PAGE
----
At a House Railroad Subcommittee hearing Wednesday morning, Rep. Elizabeth Esty pressed panel members to “get down to brass tacks” on the consequences for railroads that fail to meet Congress’ December 31 deadline for installing Positive Train Control.
“As you can sense from today’s hearing, there is increasing impatience and concern about how long [Positive Train Control implementation] is taking,” Esty said. “I think we really need to get down to brass tacks of what are the carrots and sticks, what are the incentives.”
The American Public Transportation Association recently reported that 71 percent of railroads will fail to implement the accident-prevention technology known as PTC by the end of the year.
At the hearing, Esty voiced concern over whether railroads that fail to meet the deadline will be subject to increased tort liability should they continue to operate in 2016.
“That is obviously a very, very big stick that, again, I think this committee needs to understand what the legal opinion of [the Federal Railroad Administration] about that is as well as the railroads,’” Esty said.
Sarah Feinberg, the acting administrator of the Federal Railroad Administration (FRA), said she along with most railroad companies believe their liabilities will increase on January 1.
Feinberg also said the administration should be granted the authority to test PTC systems and provide for interim safety measures until the technology is implemented. The FRA is currently preparing a plan for fining railroads that operate past the deadline.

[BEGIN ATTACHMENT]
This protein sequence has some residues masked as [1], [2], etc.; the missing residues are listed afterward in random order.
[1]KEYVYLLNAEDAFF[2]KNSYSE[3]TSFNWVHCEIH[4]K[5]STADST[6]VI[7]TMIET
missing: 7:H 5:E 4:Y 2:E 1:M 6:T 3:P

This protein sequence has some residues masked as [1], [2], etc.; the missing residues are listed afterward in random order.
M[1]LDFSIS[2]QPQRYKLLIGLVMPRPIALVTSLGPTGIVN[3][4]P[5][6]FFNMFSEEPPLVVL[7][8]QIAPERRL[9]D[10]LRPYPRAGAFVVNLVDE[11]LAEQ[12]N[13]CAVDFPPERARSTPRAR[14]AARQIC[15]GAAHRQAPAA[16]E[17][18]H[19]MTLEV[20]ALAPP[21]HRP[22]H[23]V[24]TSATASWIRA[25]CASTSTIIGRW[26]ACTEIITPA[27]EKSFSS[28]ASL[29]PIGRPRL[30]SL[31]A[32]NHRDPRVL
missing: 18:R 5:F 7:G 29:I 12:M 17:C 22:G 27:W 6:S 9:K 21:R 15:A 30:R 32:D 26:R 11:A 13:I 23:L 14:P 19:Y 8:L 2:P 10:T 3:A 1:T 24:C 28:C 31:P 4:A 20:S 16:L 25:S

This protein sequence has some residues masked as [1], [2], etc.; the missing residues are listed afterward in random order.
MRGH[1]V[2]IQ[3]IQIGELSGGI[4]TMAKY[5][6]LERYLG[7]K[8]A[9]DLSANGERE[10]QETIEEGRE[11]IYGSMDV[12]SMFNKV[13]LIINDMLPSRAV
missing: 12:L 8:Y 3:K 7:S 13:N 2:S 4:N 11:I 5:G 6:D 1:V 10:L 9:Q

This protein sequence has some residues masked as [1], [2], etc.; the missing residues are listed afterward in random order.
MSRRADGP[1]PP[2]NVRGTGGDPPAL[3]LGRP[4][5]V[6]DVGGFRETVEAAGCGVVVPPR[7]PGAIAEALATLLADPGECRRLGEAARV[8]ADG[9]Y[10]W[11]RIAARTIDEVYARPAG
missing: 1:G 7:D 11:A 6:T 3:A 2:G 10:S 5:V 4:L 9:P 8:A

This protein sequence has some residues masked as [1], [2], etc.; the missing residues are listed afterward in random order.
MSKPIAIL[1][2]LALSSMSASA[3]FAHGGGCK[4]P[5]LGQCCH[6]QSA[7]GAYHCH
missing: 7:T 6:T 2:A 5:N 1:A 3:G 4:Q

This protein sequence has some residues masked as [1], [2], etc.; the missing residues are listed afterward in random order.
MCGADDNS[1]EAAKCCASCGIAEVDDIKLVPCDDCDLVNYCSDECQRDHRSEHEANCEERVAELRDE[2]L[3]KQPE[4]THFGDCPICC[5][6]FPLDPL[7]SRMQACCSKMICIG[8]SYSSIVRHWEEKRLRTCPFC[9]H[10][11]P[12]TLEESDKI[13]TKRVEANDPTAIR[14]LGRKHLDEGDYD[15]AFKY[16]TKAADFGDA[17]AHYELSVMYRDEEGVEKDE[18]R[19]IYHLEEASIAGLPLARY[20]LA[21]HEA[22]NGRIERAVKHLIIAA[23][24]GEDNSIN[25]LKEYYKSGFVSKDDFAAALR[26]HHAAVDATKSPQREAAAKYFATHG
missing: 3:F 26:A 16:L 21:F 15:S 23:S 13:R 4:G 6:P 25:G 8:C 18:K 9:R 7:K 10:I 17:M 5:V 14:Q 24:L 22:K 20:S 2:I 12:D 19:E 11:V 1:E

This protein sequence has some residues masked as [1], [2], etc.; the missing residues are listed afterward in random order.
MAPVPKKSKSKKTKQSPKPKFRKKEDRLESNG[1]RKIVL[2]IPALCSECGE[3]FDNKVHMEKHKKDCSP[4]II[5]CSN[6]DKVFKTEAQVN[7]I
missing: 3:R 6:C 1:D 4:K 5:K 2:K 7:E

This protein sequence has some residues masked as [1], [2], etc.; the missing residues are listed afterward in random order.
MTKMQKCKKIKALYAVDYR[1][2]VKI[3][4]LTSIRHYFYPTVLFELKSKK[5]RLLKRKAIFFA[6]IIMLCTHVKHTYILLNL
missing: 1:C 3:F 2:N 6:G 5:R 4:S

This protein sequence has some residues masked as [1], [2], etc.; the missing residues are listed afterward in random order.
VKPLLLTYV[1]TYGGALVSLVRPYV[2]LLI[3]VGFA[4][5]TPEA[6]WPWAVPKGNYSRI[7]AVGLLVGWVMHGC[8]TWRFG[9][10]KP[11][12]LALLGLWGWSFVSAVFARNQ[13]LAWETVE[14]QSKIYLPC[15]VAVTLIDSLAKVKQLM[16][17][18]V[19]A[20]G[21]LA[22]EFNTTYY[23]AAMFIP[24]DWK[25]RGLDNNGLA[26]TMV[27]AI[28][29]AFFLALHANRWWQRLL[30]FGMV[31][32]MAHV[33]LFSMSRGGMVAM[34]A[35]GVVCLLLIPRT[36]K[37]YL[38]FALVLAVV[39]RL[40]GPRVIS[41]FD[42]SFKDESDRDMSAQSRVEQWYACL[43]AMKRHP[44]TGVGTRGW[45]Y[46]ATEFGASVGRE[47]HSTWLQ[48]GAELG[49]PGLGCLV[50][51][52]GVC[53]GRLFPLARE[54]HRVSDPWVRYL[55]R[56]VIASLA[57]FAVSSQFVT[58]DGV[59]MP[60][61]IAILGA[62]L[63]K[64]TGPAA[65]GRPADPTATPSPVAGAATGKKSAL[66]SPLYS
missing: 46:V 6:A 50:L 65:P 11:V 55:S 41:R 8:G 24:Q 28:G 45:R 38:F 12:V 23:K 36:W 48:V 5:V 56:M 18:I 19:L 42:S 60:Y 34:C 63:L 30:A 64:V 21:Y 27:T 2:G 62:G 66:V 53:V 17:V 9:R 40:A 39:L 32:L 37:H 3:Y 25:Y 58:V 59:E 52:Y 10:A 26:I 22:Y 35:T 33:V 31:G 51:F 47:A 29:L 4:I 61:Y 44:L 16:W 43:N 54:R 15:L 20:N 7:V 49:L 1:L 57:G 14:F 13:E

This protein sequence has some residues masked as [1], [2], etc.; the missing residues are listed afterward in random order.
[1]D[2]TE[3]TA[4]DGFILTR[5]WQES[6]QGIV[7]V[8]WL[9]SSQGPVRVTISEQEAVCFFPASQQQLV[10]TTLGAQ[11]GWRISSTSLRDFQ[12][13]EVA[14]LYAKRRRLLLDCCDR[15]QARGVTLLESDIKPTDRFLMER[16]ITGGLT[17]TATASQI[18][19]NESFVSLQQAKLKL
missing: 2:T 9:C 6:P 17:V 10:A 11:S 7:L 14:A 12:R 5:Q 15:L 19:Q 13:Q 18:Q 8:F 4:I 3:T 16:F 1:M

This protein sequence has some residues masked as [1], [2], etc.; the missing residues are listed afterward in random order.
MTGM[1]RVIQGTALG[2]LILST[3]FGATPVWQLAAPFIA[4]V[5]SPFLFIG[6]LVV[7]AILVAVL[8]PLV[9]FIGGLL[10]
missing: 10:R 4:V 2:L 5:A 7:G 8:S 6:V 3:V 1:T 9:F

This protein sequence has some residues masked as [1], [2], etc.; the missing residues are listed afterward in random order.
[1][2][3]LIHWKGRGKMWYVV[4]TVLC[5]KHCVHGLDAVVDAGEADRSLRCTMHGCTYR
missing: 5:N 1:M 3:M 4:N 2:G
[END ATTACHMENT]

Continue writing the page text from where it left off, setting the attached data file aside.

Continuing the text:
To help railroad companies avoid this problem, Feinberg is calling on Congress to provide funding for commuter railroads to install the technology. Esty, too has urged Congress to allocate funds to PTC implementation, and in May offered an amendment authorizing $750 million for the project.
But instead of arguing over who is at fault for the delay in implementation — a debate that has dominated much of the conversation on PTC — Esty urged panel members to focus on the future.
“The past is the past, we are here now, and we are in June of 2015,” Esty said. “How do we get this moving forward to keep people safe?”
Meanwhile, members of Congress are scrambling to negotiate a solution that falls somewhere between Sen. Blunt’s blanket deadline extension to 2020 and Sens. Feinstein and Blumenthal’s plan to allow case-by-case extensions to 2018.